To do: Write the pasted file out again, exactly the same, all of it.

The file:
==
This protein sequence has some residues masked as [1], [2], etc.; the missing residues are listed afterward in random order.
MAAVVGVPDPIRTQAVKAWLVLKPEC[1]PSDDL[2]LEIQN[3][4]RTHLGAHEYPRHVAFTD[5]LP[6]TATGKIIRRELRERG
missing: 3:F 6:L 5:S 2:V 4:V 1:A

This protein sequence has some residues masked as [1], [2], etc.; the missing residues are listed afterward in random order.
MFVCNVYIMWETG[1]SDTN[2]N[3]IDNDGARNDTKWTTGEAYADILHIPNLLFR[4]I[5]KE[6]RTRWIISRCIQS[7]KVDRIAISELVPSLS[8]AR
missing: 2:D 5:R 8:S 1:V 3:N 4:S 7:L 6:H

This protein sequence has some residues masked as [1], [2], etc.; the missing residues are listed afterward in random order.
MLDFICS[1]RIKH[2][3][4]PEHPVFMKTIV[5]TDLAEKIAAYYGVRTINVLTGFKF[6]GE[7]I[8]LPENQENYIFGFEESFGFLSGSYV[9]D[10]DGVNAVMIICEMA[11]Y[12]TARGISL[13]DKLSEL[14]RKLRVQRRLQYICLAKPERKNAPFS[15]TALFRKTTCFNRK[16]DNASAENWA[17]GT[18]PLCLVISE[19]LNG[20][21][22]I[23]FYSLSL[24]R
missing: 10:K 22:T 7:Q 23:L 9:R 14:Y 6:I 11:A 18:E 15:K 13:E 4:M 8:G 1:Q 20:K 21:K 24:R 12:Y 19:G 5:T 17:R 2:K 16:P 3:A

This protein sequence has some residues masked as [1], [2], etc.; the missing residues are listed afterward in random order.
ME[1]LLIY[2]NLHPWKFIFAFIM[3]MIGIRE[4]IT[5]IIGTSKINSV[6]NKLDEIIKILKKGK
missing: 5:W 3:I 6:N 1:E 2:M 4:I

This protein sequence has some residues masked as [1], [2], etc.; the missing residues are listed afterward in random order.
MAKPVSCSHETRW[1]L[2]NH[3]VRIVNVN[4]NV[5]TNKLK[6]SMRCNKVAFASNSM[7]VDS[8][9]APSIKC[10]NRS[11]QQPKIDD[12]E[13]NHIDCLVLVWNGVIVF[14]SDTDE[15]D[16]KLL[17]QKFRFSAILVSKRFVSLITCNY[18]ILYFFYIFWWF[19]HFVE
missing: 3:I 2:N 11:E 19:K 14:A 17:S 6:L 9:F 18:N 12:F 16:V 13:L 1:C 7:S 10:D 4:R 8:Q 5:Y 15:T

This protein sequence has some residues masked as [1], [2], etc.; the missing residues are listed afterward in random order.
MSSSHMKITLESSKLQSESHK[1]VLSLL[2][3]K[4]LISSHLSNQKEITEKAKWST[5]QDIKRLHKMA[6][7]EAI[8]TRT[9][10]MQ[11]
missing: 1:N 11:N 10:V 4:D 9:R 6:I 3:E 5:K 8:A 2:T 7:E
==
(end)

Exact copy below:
This protein sequence has some residues masked as [1], [2], etc.; the missing residues are listed afterward in random order.
MAAVVGVPDPIRTQAVKAWLVLKPEC[1]PSDDL[2]LEIQN[3][4]RTHLGAHEYPRHVAFTD[5]LP[6]TATGKIIRRELRERG
missing: 3:F 6:L 5:S 2:V 4:V 1:A

This protein sequence has some residues masked as [1], [2], etc.; the missing residues are listed afterward in random order.
MFVCNVYIMWETG[1]SDTN[2]N[3]IDNDGARNDTKWTTGEAYADILHIPNLLFR[4]I[5]KE[6]RTRWIISRCIQS[7]KVDRIAISELVPSLS[8]AR
missing: 2:D 5:R 8:S 1:V 3:N 4:S 7:L 6:H

This protein sequence has some residues masked as [1], [2], etc.; the missing residues are listed afterward in random order.
MLDFICS[1]RIKH[2][3][4]PEHPVFMKTIV[5]TDLAEKIAAYYGVRTINVLTGFKF[6]GE[7]I[8]LPENQENYIFGFEESFGFLSGSYV[9]D[10]DGVNAVMIICEMA[11]Y[12]TARGISL[13]DKLSEL[14]RKLRVQRRLQYICLAKPERKNAPFS[15]TALFRKTTCFNRK[16]DNASAENWA[17]GT[18]PLCLVISE[19]LNG[20][21][22]I[23]FYSLSL[24]R
missing: 10:K 22:T 7:Q 23:L 9:R 14:Y 6:I 11:A 18:E 15:K 13:E 4:M 8:G 1:Q 20:K 21:K 24:R 12:Y 19:G 5:T 17:R 2:K 16:P 3:A

This protein sequence has some residues masked as [1], [2], etc.; the missing residues are listed afterward in random order.
ME[1]LLIY[2]NLHPWKFIFAFIM[3]MIGIRE[4]IT[5]IIGTSKINSV[6]NKLDEIIKILKKGK
missing: 5:W 3:I 6:N 1:E 2:M 4:I

This protein sequence has some residues masked as [1], [2], etc.; the missing residues are listed afterward in random order.
MAKPVSCSHETRW[1]L[2]NH[3]VRIVNVN[4]NV[5]TNKLK[6]SMRCNKVAFASNSM[7]VDS[8][9]APSIKC[10]NRS[11]QQPKIDD[12]E[13]NHIDCLVLVWNGVIVF[14]SDTDE[15]D[16]KLL[17]QKFRFSAILVSKRFVSLITCNY[18]ILYFFYIFWWF[19]HFVE
missing: 3:I 2:N 11:E 19:K 14:A 17:S 6:L 9:F 18:N 12:F 16:V 13:L 1:C 7:S 10:D 4:R 8:Q 5:Y 15:T

This protein sequence has some residues masked as [1], [2], etc.; the missing residues are listed afterward in random order.
MSSSHMKITLESSKLQSESHK[1]VLSLL[2][3]K[4]LISSHLSNQKEITEKAKWST[5]QDIKRLHKMA[6][7]EAI[8]TRT[9][10]MQ[11]
missing: 1:N 11:N 10:V 4:D 9:R 6:I 3:E 5:K 8:A 2:T 7:E